Raiffeisen and Strabag go on Russian building spree
Austrian investors have spent at least €3 billion ($4.22 billion) on the construction of offices and shopping complexes in Russia in the last two years.
Now Raiffeisen Evolution Emerges has joined their number. REE is a joint venture between Raiffeisen Bank and Strabag AG construction company, in which Oleg Deripaska owns a 30% share. It plans to invest more than €500 million in real estate in Moscow, St. Petersburg and other major Russian cities in the next three years. REE plans to build the San Cally Park Center on Ligovsky Prospekt in St. Petersburg by 2010. That complex will have a total area of 100,000 square meters, including 42,000 square meters of office space, 10,000 square meters of trading space, a 200-room hotel and the city’s largest entertainment center. In Moscow, the company plans to build the RDM Business Center on Leninsky Prospekt, 22,500 square meters in area, by 2009. Those projects will cost €200 million. The bank’s press service added that projects in Krasnodar and Ekaterinburg are also being considered.
REE was founded in 2003. It has €1.3 billion ($1.83 billion) invested in current projects in Austria and Eastern Europe. Sixty percent of the company belongs to Raiffeisen Bank, with 20% shares in the hands of Strabag and the Austrian insurance company Uniqua Versicherungen AG. The company’s financial indicators are not made public. Observers note that the company’s expansion in Russia will enable Strabag to increase its share of the Russian construction market significantly. According to Strabag director for Russia and the CIS Alexander Ortenberg, the company will act as general contractor and select its contractor by tender. Other Austrian companies active on the Russian real estate market are Strabag, Meinl Europen Land, Immoeast, TriGránit (a cofounder of Meinl Europen Land). (kommersant.com)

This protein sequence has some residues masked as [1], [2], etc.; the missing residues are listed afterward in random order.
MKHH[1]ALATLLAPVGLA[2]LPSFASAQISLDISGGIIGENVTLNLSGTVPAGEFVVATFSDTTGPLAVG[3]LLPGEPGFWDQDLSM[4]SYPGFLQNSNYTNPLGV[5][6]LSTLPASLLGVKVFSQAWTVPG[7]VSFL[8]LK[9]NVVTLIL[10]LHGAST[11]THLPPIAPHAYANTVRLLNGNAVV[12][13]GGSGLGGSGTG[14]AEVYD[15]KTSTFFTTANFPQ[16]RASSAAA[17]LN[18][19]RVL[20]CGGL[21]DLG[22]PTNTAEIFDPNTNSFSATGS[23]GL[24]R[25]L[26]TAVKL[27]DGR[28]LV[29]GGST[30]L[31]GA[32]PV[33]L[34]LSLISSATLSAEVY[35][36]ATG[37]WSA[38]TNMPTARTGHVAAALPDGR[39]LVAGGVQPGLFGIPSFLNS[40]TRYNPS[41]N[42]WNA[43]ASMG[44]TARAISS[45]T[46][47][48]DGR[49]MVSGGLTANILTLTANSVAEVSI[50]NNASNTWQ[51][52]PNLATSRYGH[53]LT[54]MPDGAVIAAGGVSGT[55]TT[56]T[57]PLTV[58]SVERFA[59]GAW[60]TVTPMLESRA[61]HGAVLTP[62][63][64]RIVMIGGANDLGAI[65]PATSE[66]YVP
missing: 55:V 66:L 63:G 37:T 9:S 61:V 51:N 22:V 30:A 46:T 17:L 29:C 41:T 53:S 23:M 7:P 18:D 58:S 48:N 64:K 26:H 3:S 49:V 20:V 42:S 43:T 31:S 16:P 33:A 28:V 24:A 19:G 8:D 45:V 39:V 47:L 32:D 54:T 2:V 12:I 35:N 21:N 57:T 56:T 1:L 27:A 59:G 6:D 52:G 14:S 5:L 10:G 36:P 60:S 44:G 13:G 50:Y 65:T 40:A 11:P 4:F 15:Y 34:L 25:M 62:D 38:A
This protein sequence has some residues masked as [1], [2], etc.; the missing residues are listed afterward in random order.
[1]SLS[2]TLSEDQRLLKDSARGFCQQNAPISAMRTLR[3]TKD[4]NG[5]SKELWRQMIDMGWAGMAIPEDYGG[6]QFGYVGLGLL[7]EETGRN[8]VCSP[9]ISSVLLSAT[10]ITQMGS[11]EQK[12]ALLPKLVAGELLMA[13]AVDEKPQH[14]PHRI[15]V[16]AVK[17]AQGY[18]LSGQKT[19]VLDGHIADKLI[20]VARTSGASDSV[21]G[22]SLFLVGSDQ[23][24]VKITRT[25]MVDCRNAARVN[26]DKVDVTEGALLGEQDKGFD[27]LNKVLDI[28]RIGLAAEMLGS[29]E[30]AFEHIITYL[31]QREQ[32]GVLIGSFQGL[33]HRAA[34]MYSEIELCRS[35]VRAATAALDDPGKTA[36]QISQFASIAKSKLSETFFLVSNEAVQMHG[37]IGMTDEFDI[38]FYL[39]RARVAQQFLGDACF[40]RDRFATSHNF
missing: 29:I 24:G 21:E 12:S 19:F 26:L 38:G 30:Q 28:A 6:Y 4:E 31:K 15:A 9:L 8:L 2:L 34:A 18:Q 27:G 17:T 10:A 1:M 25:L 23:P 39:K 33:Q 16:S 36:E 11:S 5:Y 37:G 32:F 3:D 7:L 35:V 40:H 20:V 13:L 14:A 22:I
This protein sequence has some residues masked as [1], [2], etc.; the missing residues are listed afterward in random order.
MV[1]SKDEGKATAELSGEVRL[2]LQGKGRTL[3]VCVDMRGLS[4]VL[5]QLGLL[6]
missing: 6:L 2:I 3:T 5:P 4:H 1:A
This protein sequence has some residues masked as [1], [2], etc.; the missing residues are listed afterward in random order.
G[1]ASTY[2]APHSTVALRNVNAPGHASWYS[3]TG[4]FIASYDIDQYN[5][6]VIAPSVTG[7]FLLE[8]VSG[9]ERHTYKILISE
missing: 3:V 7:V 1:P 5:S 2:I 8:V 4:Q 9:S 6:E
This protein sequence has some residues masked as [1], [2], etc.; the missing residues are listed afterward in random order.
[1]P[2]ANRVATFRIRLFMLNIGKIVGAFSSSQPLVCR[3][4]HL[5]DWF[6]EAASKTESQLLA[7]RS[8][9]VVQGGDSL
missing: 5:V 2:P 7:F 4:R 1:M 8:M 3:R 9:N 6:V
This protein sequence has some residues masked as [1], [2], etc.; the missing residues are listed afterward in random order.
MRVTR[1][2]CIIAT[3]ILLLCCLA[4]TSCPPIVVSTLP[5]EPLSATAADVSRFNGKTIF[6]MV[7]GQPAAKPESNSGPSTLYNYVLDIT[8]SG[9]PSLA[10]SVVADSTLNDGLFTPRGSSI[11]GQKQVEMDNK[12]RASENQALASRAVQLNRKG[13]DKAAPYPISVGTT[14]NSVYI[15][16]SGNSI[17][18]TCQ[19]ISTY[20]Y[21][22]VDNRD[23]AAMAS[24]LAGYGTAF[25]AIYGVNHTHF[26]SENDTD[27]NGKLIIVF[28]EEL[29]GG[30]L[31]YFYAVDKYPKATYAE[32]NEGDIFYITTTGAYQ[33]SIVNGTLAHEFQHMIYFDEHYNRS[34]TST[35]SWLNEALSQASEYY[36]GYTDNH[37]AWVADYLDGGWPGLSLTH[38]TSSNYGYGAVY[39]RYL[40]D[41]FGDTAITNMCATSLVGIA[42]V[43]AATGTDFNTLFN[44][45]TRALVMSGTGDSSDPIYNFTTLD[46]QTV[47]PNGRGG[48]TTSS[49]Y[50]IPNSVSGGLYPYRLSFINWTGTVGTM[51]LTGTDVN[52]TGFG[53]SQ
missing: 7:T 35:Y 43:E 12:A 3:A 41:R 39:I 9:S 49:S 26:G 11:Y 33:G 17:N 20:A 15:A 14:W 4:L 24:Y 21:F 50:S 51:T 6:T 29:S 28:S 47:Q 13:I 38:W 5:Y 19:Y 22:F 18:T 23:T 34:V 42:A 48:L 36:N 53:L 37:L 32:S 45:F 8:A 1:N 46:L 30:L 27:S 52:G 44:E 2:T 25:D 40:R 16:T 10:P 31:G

SUPPORT THE BUDAPEST BUSINESS JOURNAL
Producing journalism that is worthy of the name is a costly business. For 27 years, the publishers, editors and reporters of the Budapest Business Journal have striven to bring you business news that works, information that you can trust, that is factual, accurate and presented without fear or favor.
Newspaper organizations across the globe have struggled to find a business model that allows them to continue to excel, without compromising their ability to perform. Most recently, some have experimented with the idea of involving their most important stakeholders, their readers.
We would like to offer that same opportunity to our readers. We would like to invite you to help us deliver the quality business journalism you require. Hit our Support the BBJ button and you can choose the how much and how often you send us your contributions.